1. Royal family – A royal family is the immediate family of a king or queen regnant, and sometimes his or her extended family. However, in common parlance members of any family which reigns by hereditary right are often referred to as royalty or royals and it is also customary in some circles to refer to the extended relations of a deposed monarch and his or her descendants as a royal family. A dynasty is referred to as the House of. As of July 2013, there are 26 active sovereign monarchies in the world who rule or reign over 43 countries in all, in some cases, royal family membership may extend to great grandchildren and more distant descendants of a monarch. In certain monarchies where voluntary abdication is the norm, such as the Netherlands, there is often a distinction between persons of the blood royal and those that marry into the royal family. In certain instances, such as in Canada, the family is defined by who holds the styles Majesty. Under most systems, only persons in the first category are dynasts and this is not always observed, some monarchies have operated by the principle of jure uxoris. In addition, certain relatives of the monarch possess special privileges and are subject to certain statutes, conventions, the precise functions of a royal family vary depending on whether the polity in question is an absolute monarchy, a constitutional monarchy, or somewhere in between. The specific composition of royal families varies from country to country, as do the titles and royal, the composition of the royal family may be regulated by statute enacted by the legislature, the sovereigns prerogative and common law tradition, or a private house law. Public statutes, constitutional provisions, or conventions may also regulate the marriages, names, the members of a royal family may or may not have a surname or dynastic name. Some countries have abolished royalty altogether, as in post-revolutionary France, whilst mediatization occurred in other countries such as France, Italy and Russia, only the certain houses within the former Holy Roman Empire are collectively called the Mediatized HousesRoyal family – The Royal Family of France in classical costume during the reign of Louis XIV.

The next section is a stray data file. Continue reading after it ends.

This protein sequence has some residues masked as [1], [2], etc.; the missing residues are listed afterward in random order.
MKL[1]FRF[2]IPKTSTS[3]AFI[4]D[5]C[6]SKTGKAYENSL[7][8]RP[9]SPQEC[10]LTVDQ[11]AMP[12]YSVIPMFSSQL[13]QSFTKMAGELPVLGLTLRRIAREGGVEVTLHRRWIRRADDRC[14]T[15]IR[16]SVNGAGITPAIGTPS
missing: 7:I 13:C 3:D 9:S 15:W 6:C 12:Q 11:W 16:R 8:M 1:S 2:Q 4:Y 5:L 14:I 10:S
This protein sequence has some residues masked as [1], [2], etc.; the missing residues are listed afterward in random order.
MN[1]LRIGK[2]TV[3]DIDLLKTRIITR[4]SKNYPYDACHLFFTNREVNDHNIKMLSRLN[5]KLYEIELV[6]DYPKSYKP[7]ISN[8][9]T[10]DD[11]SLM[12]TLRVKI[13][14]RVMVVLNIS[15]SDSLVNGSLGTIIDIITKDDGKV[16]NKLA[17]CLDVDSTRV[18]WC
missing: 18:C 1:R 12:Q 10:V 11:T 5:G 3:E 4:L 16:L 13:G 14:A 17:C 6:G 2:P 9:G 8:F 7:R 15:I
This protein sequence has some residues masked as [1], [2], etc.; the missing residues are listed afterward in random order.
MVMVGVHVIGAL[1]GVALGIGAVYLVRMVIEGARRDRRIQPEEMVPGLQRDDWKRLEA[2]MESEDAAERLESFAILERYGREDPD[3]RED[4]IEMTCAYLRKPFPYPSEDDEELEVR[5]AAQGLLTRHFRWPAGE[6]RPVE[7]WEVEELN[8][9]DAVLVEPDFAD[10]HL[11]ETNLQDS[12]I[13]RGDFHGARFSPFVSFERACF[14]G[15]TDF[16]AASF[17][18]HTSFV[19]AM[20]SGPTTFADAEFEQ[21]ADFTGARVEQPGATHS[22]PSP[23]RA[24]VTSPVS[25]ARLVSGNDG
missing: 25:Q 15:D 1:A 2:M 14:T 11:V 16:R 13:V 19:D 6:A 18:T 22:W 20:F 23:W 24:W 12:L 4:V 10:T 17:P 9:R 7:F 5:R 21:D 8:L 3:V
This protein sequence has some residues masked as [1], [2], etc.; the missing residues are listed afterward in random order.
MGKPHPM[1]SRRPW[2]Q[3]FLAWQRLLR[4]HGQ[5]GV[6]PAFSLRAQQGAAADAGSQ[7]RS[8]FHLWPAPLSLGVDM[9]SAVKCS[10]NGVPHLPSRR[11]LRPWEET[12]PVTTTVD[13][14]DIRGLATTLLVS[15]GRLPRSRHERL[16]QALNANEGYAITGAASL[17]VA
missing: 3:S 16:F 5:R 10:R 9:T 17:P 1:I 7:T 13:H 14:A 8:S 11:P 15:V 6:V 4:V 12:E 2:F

2. Monarchy – The actual power of the monarch may vary from purely symbolic, to partial and restricted, to completely autocratic. Traditionally and in most cases, the monarchs post is inherited and lasts until death or abdication, occasionally this might create a situation of rival claimants whose legitimacy is subject to effective election. Finally, there have been cases where the term of a reign is either fixed in years or continues until certain goals are achieved. Thus there are widely divergent structures and traditions defining monarchy, Monarchy was the most common form of government until the 19th century, but it is no longer prevalent. Currently,47 sovereign nations in the world have monarchs acting as heads of state,19 of which are Commonwealth realms that recognise Queen Elizabeth II as their head of state. The monarchs of Cambodia, Japan, and Malaysia reign, the word monarch comes from the Greek language word μονάρχης, monárkhēs which referred to a single, at least nominally absolute ruler. In current usage the word usually refers to a traditional system of hereditary rule. Depending on the held by the monarch, a monarchy may be known as a kingdom, principality, duchy, grand duchy, empire, tsardom, emirate, sultanate, khaganate. The form of societal hierarchy known as chiefdom or tribal kingship is prehistoric, the Greek term monarchia is classical, used by Herodotus. The monarch in classical antiquity is often identified as king, the Chinese, Japanese and Nepalese monarchs continued to be considered living Gods into the modern period. Since antiquity, monarchy has contrasted with forms of democracy, where power is wielded by assemblies of free citizens. In antiquity, monarchies were abolished in favour of such assemblies in Rome, much of 19th century politics was characterised by the division between anti-monarchist Radicalism and monarchist Conservativism. Many countries abolished the monarchy in the 20th century and became republics, advocacy of republics is called republicanism, while advocacy of monarchies is called monarchism. In the modern era, monarchies are more prevalent in small states than in large ones, most monarchs, both historically and in the modern day, have been born and brought up within a royal family, the centre of the royal household and court. Growing up in a family, future monarchs are often trained for the responsibilities of expected future rule. Different systems of succession have been used, such as proximity of blood, primogeniture, and agnatic seniority. While most monarchs have been male, many female monarchs also have reigned in history, rule may be hereditary in practice without being considered a monarchy, such as that of family dictatorships or political families in many democracies. The principal advantage of hereditary monarchy is the continuity of leadershipMonarchy – Richard I of England being anointed during his coronation in Westminster Abbey, from a 13th-century chronicle.